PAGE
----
Also looming uncomfortably close on the horizon is the Louisville Conference on Literature and Culture Since 1900, which I am attending (weather permitting!) as a participant on a panel about criticism in the internet age, along with Dan Green and David Winters. I have an abstract of my paper and a mess of notes: now it’s time to get serious about shaping something presentable out of them! Aside from the work that will require and the stress of having travel plans for mid-February, I’m looking forward to the conference: the program is full of interesting things, and it will be great to meet Dan and David in person. I’ve known Dan virtually since I started blogging in 2007! (Maybe one day I’ll also meet the elusive Amateur Reader face to face. I would promise never to reveal his super-top-secret-real-life-identity!)
I’ve been busy with some writing, also, and with the usual editorial things for Open Letters Monthly. And as if all this isn’t enough, it’s also winter and we have had three storms in the past week, which means we’ve also been busy shoveling. So far it has not been that bad — the roads and sidewalks are getting decently cleared in pretty good time — but I was recently reminded that at this time last winter, Halifax hadn’t turned into Hoth yet either, and we’ve got nearly three months to go before we’re really out of danger.
I am managing a bit of non-required reading in the interstices of my days. I finished Vivian Gornick’s The Odd Woman and the City but haven’t decided whether or how to blog about it. Now I’m about half way through my reread of Emma and it’s not going very well. I will persist, however — and then choose something a little less stuffy with a little more action in it. True Grit, maybe, which is on my list of Pulp Fiction possibilities and which by all appearances is pretty much the anti-Emma.
And that brings us pretty much up to date! I look forward to doing some more bookish blogging soon.
Yes, who *is* Amateur Reader? A burning question…
That Louisville panel looks great. My one experience with that conference was not great (gazillion panels, quality not always the best, even for an academic conference) but I would like very much to hear what you and the others have to say!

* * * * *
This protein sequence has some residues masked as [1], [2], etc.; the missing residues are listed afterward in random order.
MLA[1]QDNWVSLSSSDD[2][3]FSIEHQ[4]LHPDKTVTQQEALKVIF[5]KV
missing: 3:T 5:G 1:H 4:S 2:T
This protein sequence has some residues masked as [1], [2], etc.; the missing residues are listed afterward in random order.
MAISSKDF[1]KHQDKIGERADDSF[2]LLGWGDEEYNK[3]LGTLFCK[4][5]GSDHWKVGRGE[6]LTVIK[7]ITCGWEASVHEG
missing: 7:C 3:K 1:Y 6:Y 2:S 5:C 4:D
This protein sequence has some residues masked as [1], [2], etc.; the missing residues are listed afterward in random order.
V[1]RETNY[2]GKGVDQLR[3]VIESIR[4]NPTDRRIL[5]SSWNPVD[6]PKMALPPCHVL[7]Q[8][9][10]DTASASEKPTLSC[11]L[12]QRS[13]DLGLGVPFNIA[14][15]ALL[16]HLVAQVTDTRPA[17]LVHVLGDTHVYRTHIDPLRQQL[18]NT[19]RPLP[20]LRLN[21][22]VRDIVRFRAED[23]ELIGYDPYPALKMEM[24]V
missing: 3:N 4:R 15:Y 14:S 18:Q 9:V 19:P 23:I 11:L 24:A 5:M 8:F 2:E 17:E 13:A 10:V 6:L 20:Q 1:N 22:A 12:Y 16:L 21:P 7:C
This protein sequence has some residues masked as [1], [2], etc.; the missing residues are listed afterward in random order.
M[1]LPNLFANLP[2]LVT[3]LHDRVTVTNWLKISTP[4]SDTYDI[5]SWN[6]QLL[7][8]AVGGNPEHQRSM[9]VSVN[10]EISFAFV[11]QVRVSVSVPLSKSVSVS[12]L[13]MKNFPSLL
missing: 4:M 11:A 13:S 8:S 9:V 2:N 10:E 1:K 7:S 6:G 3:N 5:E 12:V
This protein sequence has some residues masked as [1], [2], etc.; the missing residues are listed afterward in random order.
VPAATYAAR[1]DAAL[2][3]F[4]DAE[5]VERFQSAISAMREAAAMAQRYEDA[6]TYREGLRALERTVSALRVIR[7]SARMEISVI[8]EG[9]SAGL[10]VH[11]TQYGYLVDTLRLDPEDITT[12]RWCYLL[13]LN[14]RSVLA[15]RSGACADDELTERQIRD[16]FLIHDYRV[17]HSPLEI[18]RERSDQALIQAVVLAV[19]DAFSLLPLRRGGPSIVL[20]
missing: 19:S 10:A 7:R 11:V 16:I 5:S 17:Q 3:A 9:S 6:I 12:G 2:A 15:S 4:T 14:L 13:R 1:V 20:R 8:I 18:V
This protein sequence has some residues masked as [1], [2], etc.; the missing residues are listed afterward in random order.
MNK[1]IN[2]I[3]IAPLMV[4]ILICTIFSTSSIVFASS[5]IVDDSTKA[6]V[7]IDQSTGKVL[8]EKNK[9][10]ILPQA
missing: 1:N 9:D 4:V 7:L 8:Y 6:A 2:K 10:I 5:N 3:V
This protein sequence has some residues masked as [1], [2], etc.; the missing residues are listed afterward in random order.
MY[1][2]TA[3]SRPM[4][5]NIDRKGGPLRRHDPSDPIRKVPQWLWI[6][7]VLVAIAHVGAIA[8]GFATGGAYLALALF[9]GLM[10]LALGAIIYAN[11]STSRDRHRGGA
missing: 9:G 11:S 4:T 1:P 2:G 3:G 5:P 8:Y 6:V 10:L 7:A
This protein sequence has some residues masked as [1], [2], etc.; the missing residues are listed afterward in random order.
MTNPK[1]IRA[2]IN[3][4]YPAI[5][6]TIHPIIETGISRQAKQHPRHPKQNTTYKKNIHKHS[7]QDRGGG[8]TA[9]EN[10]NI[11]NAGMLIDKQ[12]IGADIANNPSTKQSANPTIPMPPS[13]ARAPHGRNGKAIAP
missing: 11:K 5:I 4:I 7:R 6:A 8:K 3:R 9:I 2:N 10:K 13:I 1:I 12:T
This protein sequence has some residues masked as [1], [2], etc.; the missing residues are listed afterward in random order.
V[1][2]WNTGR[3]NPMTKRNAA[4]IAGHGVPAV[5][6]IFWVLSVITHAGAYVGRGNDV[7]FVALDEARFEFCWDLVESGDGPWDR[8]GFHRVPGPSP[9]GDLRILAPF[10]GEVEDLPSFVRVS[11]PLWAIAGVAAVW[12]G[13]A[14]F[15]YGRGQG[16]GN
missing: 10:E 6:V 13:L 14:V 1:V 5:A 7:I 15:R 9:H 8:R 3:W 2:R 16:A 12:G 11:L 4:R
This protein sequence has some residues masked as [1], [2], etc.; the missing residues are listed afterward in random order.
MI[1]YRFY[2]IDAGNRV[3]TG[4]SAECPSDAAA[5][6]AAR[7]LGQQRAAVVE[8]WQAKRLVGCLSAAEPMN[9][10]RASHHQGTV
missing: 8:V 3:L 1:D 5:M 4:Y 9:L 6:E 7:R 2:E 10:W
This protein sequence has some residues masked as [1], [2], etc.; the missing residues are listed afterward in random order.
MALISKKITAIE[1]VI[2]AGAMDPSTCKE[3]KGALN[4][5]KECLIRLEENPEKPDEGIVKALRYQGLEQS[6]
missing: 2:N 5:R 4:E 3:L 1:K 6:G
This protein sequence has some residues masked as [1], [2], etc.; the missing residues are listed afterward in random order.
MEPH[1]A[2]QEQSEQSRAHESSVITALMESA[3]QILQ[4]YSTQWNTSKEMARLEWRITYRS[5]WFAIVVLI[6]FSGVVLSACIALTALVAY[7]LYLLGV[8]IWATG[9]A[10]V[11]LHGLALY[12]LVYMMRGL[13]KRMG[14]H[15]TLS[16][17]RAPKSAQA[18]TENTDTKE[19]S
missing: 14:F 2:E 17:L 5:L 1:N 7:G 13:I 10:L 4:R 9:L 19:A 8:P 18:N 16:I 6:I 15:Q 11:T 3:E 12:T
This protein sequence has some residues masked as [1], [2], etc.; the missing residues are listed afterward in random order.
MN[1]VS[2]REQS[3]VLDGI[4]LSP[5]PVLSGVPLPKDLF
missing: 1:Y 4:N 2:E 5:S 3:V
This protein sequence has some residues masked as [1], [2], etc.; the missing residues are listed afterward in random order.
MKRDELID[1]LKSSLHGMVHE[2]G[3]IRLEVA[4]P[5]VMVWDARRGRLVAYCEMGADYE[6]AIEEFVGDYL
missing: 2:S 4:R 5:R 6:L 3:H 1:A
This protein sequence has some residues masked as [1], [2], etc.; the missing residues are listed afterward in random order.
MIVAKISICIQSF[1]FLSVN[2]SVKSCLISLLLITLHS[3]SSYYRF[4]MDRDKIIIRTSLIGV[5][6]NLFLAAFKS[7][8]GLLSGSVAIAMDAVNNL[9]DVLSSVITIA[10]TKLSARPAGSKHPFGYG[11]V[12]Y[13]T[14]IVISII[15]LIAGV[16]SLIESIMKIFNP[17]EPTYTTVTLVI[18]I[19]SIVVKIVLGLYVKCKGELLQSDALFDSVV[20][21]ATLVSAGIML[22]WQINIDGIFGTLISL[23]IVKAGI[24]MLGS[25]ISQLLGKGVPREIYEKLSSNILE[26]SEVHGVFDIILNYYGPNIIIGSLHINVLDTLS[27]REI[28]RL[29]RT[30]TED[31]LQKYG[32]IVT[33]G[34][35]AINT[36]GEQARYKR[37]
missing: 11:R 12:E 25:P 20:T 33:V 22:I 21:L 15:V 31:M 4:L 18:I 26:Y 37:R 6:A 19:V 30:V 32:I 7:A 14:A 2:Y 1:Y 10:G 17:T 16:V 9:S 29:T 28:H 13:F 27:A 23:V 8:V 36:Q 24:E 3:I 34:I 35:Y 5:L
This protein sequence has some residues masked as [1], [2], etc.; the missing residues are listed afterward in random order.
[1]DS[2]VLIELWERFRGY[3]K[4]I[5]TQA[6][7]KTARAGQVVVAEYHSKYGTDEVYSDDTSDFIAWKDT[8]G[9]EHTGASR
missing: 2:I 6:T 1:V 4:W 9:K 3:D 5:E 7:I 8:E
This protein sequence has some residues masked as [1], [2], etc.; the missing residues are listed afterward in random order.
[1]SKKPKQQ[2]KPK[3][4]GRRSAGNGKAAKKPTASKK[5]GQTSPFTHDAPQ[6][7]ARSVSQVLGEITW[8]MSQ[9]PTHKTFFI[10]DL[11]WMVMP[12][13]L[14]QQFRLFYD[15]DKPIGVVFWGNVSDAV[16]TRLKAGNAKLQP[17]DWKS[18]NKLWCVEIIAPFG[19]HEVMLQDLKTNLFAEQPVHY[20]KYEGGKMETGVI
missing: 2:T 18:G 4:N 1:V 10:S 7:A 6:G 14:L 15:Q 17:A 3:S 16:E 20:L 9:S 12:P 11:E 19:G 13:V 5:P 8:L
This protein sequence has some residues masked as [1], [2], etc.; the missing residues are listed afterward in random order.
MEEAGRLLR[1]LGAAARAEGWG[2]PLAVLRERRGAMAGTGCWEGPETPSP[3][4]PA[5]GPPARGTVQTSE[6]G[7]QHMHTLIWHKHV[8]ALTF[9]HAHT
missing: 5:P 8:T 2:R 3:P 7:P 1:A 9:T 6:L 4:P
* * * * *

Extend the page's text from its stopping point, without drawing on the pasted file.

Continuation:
“even for an academic conference” – yikes, that’s a dire pronouncement! The program is certainly very full, but the topics look pretty diverse and interesting. For me as a mostly-pre-1900 person, I am struck by how unfamiliar most of the discussions will be. Also, just from scanning the program, my impression is that war and trauma are big right now in 20thC studies.
I hope we get a good turnout for our panel, which is on the very first day (though not the very first session, at least). I think we would all like to allow plenty of discussion about the issues raised by our papers — mine, for instance, is about different ways of earning or using critical authority, especially for academic vs. “public” criticism. That seems like something people might have opinions about!
I so wish I could hear your lecture on “Saturday”!
I think it’s such a brilliant book. I still prefer Atonement, which I think is equally brilliant but more aesthetically perfected and humane, but Saturday is my second-favorite of his novels.
I read somewhere that one’s first Ian McEwan is often one’s favourite, and for me and Saturday, this is the case. I loved it so much, and vividly recollect reading it on my front porch years and years ago and being unable to put it down, having to peek at the end to avoid having a heart attack. My affection of IM has waned in the year’s since—I patiently appreciated Solar, but then with Sweet Tooth went off him entirely. And found Atonement such a disappointment, but I think my expectations had been far too raised. Anyway, now I want to read Saturday too, and I would so appreciate hearing your thoughts on it.
When we meet, I will likely be on vacation in Nova Scotia, which I would like to see some time – some summer. Probably not at an academic conference. I’m nobody.
Austen followed by Portis – that kind of combination is, to me, a major part of what makes literature so much fun.
“I’m nobody” pretty much defines my own experience at academic conferences! And your comment goes nicely to the heart of the paper I’m working on — who is anybody, anyway, in this strange online world we all inhabit?
Consider yourselves invited to dinner if you ever do come to NS. I’m not a very good cook, but I’m sure the lively conversation would make up for that.